The Wisconsin Supreme Court has a rich and storied history dating all the way back to 1847. But in the last few years, the court has become a place of tension and division.
It culminated in June of 2011 when Justice David Prosser allegedly placed his hands around the neck of fellow Justice Ann Walsh Bradley during an argument. Prosser has claimed it was in self-defense.
Justice Pat Roggensack, who is up for re-election next week, witnessed the incident.
"It was very upsetting to me because I personally put my body between two of my colleagues to stop a bad situation from getting worse and then I held on to Justice Bradley until she calmed down," Roggensack said. "I think the last time I broke up a fight was when my son Matthew was about six years old and he and his buddies were wrestling around on the floor and I chased them all outside. I found it a very upsetting thing."
When asked if she saw Prosser put his hands on Bradley's neck Roggensack replied, "Yes, unfortunately I did and yes, unfortunately it did happen. I mean it when I say I physically separated them. I put myself between the two of them. And that's what stopped what was going on at that particular moment."
That incident has become the centerpiece of the campaign for Roggensack's opponent, Marquette University law professor Ed Fallone.
"The personal animosity between the justices has affected their work," said Fallone. He says the incident and subsequent investigation shows the high court is dysfunctional.
"The court has been trapped in these cycles of hostility, ill will, recrimination, tit-for-tat grudges, and they can't seem to break out of it. That's why I believe it's time for a change in personnel and a new direction," he said.
The state's judicial commission accused Prosser of ethical violations but four justices, including Roggensack, recused themselves from the case because they were witnesses. That effectively prevented the case from moving forward.
"It's dead. It's not going to go anywhere," said former Justice Janine Geske. She says the court needs to rebuild its reputation.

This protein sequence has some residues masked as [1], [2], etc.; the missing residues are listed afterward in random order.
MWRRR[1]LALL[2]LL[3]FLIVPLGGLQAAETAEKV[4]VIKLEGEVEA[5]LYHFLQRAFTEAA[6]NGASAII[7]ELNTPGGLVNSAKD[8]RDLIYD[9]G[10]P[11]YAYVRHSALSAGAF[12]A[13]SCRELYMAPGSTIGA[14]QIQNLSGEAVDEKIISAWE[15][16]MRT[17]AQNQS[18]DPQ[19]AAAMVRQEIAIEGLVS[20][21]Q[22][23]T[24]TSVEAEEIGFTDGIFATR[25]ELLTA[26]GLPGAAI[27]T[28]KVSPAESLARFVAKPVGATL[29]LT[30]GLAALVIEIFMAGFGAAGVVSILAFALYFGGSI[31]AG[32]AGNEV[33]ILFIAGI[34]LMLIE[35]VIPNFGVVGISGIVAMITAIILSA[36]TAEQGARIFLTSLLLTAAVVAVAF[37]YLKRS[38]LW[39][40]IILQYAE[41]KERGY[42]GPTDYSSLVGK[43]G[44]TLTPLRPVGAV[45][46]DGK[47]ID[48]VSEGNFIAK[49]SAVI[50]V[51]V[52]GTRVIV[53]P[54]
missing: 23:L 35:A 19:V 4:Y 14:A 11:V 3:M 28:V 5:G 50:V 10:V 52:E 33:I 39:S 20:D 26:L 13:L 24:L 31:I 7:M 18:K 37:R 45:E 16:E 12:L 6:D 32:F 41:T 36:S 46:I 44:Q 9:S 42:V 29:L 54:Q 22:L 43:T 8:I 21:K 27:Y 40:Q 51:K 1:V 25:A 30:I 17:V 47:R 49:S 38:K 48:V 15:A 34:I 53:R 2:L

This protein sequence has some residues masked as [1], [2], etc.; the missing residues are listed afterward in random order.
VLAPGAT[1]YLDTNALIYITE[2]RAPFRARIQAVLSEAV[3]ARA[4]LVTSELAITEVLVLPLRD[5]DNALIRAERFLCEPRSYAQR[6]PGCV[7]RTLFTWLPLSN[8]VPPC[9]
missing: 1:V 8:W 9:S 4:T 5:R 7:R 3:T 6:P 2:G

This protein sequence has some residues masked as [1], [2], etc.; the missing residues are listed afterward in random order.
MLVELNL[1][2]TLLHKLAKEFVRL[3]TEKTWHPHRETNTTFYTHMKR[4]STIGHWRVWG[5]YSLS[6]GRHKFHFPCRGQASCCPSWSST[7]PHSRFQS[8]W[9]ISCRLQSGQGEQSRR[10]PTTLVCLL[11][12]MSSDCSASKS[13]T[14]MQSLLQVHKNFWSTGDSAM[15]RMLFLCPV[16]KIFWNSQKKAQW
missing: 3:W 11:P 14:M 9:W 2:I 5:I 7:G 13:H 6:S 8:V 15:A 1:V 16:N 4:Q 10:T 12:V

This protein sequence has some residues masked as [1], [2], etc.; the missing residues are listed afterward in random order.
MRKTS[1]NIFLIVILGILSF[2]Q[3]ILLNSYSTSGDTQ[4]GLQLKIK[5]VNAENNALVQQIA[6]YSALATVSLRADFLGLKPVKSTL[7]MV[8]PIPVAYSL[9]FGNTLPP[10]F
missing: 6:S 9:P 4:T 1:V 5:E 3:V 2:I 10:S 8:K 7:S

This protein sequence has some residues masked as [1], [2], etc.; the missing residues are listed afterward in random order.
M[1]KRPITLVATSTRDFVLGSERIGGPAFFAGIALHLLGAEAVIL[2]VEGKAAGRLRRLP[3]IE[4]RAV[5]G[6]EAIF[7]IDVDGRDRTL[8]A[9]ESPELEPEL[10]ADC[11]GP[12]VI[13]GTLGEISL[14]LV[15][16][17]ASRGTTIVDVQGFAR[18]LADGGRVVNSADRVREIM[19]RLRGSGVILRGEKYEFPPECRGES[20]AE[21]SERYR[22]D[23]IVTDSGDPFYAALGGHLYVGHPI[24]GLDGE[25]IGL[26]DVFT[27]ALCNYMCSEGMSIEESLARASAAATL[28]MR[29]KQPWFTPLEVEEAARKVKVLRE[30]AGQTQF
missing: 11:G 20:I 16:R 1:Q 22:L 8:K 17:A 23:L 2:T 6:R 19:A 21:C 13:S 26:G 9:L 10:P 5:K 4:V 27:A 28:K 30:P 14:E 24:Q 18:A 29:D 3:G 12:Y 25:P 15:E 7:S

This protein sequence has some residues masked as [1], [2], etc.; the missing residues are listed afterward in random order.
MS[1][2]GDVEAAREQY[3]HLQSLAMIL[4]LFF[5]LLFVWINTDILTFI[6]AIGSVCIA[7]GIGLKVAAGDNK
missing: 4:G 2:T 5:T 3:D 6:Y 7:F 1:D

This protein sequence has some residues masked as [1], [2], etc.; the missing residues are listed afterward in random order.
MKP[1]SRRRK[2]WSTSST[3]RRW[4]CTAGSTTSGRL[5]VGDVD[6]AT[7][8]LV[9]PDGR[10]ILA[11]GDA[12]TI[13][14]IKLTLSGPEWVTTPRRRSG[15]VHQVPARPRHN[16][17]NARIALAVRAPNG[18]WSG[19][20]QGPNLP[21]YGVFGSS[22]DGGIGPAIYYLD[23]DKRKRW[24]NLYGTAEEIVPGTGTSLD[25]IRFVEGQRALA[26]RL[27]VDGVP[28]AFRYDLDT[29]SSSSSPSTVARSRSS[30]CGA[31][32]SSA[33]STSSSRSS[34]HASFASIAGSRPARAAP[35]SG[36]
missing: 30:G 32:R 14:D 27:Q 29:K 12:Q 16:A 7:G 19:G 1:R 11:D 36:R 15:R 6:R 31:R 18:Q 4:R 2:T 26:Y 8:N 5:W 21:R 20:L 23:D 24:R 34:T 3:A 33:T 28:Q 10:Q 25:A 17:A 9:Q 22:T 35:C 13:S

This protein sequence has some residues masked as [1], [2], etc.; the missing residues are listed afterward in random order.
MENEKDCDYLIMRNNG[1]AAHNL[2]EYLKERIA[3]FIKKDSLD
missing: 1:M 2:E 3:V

"They clearly have a problem. They are in conflict and I think it has affected people's confidence in the court," Geske said.
While Geske works at Marquette Law School with Fallone, she says she is not endorsing anyone in the race.
Geske says Roggensack is among the court's conservative majority. If Fallone is elected, Geske says no one really knows how the balance of the court would shift.
"We know the kind of decisions Justice Roggensack is going to make because she has a 10 year record on the Supreme Court and then a record on the Court of Appeals. We don't know where Ed Fallone will decide cases," Geske said. "I think people are making assumptions that he will be more judicially liberal and I think maybe on some things, looking on his record, that may be a valid argument. But he's been a corporate lawyer. He's been a business lawyer. He may not be different than Justice Roggensack on some of those cases."
Wisconsin Supreme Court justices are supposed to be independent, meaning they don't run as members of a political party. But if you look at who is supporting the candidates, the difference between them is pretty clear.
Roggensack is backed by Republican Party groups and conservative donors. Outside groups including the Wisconsin Manufacturers and Commerce are running ads supporting Roggensack.
Meanwhile, Fallone is receiving a lot of support from Democrats and unions. The list of endorsements on his campaign website is a virtual who's who of Democratic politicians.
"I think what people see is that I'm an independent thinker and I'm open-minded and that I'll simply decide each case individually based upon the law," Fallone said.
When asked about the high-profile Democrats supporting his candidacy, Fallone replied, "I'm very proud of our elected officials who know me, have seen my work and have faith in my ability as a Supreme Court justice. I think what's notable to me is that I've been introduced at many events by people who say Professor Fallone may not agree with us 100% of the time, he may not rule the way we want 100% of the time but we know 100% of the time he'll give us a fair hearing. That's all I've promised anyone and I'm proud of my support."
Like Fallone, Roggensack gave an answer you'd expect from someone running for office.
"I don't like labels," Roggensack said. "I'll tell you what I tell everyone that always asks me to comment on that. I have a judicial philosophy. It is set by the Wisconsin Constitution. I don't consider it to have any kind of a label."
When asked about the support she's received from Republican and conservative groups, Roggensack said, "I think that they think that they look at my record and they think I have done a fair and an even-handed handling of the matters that have come before me."
So who will be elected the 10-year term on the court? We won't know until the election but it would appear that Fallone has an uphill battle.
In the primary, Roggensack
received twice as many votes as he did and she has also raised more money. And then there's history. A sitting justice has only been defeated five times in the last 161 years.
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